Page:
Goals Need Defining Criteria to Communicate Successfully
When planning and executing a project, how effective communications are when delegating assignments successfully is a key to the manager’s success. In a recent article in a Blog by John Spense titled Meetings do NOT = Results! (3/28/11), an important question for all managers was posed related to projects.
“Have we identified, clear, specific, measurable, quantifiable goals and objectives that will specifically indicate that the appropriate progress is being made?”
It may appear axiomatic that any experienced manager would follow this criteria, particularly effective communication. The reality is much different. The practical matter is that this process is over-looked or falls short of a level of excellence. Assumptions are made that members of the team will certainly understand what needs to be done. The typical thought process is that “I will supervise progress and assure the project assignment is kept on track. Right? Wrong!
Mistakes managers make in delegating assignments
Here are the most common things that can go wrong.
- The “clear” criteria is always in the eye of the beholder. Certainly, the manager may see the objective clearly but the members of the business unit may not. The top manager, who creates a truly clear objective statement will cut across the experience diversity of the team so all will understand.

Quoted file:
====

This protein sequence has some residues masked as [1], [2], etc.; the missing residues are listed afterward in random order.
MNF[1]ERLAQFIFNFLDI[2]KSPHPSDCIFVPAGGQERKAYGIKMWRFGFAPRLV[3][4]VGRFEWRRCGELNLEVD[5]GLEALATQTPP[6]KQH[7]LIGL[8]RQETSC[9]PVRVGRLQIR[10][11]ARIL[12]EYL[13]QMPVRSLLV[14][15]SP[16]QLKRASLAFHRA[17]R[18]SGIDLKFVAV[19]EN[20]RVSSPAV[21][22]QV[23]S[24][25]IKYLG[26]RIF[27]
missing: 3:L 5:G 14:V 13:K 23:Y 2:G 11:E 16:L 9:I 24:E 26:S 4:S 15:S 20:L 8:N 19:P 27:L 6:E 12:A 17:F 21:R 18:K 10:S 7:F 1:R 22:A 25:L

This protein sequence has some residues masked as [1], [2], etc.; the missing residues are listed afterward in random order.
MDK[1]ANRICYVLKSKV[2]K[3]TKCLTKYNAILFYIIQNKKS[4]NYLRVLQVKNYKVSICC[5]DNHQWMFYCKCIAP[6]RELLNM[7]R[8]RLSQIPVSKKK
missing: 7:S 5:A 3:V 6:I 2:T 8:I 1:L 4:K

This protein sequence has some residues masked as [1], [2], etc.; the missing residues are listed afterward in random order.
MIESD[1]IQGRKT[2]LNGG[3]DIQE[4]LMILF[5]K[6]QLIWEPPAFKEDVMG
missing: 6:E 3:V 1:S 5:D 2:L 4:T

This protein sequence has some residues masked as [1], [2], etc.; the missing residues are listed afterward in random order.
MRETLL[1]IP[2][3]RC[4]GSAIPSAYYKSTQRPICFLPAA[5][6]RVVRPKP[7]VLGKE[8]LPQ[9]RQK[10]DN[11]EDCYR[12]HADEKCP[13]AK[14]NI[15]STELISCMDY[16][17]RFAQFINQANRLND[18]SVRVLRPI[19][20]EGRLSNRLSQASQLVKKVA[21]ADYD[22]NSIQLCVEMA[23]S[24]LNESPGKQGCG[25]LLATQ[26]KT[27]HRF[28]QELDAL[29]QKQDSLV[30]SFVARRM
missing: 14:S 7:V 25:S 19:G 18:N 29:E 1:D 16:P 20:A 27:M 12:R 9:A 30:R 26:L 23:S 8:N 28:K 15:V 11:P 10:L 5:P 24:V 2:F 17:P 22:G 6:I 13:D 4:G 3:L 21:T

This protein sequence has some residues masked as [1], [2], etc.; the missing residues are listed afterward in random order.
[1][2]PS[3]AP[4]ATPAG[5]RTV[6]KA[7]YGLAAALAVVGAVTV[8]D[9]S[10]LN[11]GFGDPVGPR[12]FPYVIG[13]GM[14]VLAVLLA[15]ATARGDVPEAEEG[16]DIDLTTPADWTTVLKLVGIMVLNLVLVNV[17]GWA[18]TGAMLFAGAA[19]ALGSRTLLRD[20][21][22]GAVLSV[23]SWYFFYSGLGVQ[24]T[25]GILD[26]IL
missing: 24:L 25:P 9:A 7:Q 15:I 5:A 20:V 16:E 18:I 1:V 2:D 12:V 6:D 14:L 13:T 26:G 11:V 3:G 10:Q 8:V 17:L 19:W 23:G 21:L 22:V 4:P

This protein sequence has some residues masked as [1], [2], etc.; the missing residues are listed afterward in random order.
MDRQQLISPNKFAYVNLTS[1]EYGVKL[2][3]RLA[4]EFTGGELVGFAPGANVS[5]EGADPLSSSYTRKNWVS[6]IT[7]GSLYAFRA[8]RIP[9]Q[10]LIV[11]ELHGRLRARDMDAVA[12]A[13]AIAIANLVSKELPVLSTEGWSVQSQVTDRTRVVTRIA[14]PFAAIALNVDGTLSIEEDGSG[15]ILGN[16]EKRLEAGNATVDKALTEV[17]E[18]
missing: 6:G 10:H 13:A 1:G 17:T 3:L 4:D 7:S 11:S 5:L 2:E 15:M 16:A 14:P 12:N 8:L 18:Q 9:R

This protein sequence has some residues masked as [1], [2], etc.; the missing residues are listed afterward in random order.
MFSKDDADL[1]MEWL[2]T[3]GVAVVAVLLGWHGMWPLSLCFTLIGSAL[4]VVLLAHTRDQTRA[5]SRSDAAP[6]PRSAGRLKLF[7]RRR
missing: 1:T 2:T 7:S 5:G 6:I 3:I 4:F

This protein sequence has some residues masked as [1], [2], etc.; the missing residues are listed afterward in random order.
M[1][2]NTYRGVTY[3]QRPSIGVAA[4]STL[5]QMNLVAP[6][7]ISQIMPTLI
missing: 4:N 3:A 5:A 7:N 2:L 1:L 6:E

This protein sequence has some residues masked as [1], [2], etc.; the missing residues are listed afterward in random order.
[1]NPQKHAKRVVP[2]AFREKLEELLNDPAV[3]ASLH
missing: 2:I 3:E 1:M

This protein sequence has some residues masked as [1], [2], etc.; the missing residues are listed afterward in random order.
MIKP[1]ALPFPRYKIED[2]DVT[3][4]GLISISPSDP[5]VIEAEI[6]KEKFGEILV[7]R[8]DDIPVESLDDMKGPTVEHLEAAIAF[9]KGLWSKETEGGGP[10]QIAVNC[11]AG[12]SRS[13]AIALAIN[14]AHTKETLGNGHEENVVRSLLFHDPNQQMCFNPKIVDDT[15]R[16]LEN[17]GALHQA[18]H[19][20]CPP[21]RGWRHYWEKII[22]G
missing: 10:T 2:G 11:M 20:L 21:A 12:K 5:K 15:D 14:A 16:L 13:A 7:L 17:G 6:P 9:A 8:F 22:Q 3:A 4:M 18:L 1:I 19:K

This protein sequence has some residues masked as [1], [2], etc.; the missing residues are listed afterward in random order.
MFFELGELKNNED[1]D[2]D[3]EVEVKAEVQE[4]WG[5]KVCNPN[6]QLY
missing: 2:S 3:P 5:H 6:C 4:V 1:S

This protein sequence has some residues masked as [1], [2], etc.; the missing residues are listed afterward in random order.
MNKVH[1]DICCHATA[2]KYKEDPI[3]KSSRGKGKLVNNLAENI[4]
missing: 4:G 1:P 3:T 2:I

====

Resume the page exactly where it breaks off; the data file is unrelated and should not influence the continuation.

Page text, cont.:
Most project objectives are not specific enough. the same “experience diversity” noted above will be at play here as well. An Objective with concise but complete specifications will help all members of the team understand and commit to the Goal. Projects that are not quantifiable and measurable are too ambiguous. This does not support effective communication.
- If you can’t measure you can’t track progress pure and simple. At times, certain projects are not as easy to quantify, but with a bit of effort and creativity, some quantifiable measures will be developed. This is effective delegation 101 but often not followed.
- Assessing the extent to which expected progress is being made is absolutely mission critical. This can not be left to chance. The Project Plan needs to have specific check-points along the time line for completion. Status reports are expected at these check-points. Any slippage in execution can be identified and handled. Adjustments can be made to the plan in order to keep the project on track.
The clear path to managing the criteria question is based on attention to detail and thoroughness of preparation. To consistently execute as a precision, high-performance business unit requires the manager to present fool-proof delegation assignments. The ability to develop a project plan that completely defines goals in a detailed and measurable way will absolutely improve execution and goal achievement.
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